Crystal structure of a molybdopterin synthase-precursor Z complex: insight into its sulfur transfer mechanism and its role in molybdenum cofactor deficiency.Daniels, J.N., Wuebbens, M.M., Rajagopalan, K.V., Schindelin, H.
(2008) Biochemistry 47: 615-626
- PubMed: 18092812
- DOI: 10.1021/bi701734g
- Primary Citation of Related Structures:
- PubMed Abstract:
In almost all biological life forms, molybdenum and tungsten are coordinated by molybdopterin (MPT), a tricyclic pyranopterin containing a cis-dithiolene group. Together, the metal and the pterin moiety form the redox reactive molybdenum cofactor (Mo ...
In almost all biological life forms, molybdenum and tungsten are coordinated by molybdopterin (MPT), a tricyclic pyranopterin containing a cis-dithiolene group. Together, the metal and the pterin moiety form the redox reactive molybdenum cofactor (Moco). Mutations in patients with deficiencies in Moco biosynthesis usually occur in the enzymes catalyzing the first and second steps of biosynthesis, leading to the formation of precursor Z and MPT, respectively. The second step is catalyzed by the heterotetrameric MPT synthase protein consisting of two large (MoaE) and two small (MoaD) subunits with the MoaD subunits located at opposite ends of a central MoaE dimer. Previous studies have determined that the conversion of the sulfur- and metal-free precursor Z to MPT by MPT synthase involves the transfer of sulfur atoms from a C-terminal MoaD thiocarboxylate to the C-1' and C-2' positions of precursor Z. Here, we present the crystal structures of non-thiocarboxylated MPT synthase from Staphylococcus aureus in its apo form and in complex with precursor Z. A comparison of the two structures reveals conformational changes in a loop that participates in interactions with precursor Z. In the complex, precursor Z is bound by strictly conserved residues in a pocket at the MoaE dimer interface in close proximity of the C-terminal glycine of MoaD. Biochemical evidence indicates that the first dithiolene sulfur is added at the C-2' position.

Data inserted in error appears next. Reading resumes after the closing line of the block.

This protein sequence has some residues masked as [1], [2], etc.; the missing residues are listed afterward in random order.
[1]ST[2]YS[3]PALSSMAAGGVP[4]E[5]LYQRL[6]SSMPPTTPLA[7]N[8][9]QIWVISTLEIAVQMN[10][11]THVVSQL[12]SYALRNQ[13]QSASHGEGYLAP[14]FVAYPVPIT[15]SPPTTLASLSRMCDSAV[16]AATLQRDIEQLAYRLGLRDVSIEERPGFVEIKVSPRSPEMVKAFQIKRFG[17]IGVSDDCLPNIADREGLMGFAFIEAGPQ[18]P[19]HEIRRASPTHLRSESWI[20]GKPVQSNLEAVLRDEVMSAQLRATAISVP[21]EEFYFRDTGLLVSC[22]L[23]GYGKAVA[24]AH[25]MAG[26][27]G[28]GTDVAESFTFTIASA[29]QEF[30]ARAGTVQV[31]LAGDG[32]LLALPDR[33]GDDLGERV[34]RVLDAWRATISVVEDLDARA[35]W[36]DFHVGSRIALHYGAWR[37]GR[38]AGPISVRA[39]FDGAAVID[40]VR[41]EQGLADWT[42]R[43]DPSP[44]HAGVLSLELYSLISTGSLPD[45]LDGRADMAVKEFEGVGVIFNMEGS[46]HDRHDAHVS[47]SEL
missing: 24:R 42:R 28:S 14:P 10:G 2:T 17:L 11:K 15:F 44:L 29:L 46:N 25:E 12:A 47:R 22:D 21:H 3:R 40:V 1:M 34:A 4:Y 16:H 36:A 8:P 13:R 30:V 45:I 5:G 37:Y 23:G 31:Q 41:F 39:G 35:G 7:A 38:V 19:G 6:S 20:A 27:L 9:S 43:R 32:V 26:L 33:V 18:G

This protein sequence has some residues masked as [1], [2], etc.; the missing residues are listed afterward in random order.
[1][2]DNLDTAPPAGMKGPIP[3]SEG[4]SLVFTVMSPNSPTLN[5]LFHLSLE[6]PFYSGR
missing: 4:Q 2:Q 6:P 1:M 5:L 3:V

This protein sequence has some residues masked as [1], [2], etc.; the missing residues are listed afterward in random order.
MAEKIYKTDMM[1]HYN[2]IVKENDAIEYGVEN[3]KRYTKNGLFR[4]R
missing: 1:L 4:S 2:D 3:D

Department of Biochemistry and Cell Biology, Stony Brook University, Stony Brook, New York 11794-5215, USA.